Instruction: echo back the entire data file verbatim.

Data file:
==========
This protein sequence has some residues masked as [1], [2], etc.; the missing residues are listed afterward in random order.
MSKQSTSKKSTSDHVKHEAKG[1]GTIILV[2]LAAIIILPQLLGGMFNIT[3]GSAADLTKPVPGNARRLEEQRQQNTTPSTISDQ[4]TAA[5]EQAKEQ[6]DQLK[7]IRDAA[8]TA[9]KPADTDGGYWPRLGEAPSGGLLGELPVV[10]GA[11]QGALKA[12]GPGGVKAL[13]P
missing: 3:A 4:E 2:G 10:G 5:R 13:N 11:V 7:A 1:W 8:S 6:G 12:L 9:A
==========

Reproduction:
This protein sequence has some residues masked as [1], [2], etc.; the missing residues are listed afterward in random order.
MSKQSTSKKSTSDHVKHEAKG[1]GTIILV[2]LAAIIILPQLLGGMFNIT[3]GSAADLTKPVPGNARRLEEQRQQNTTPSTISDQ[4]TAA[5]EQAKEQ[6]DQLK[7]IRDAA[8]TA[9]KPADTDGGYWPRLGEAPSGGLLGELPVV[10]GA[11]QGALKA[12]GPGGVKAL[13]P
missing: 3:A 4:E 2:G 10:G 5:R 13:N 11:V 7:A 1:W 8:S 6:G 12:L 9:A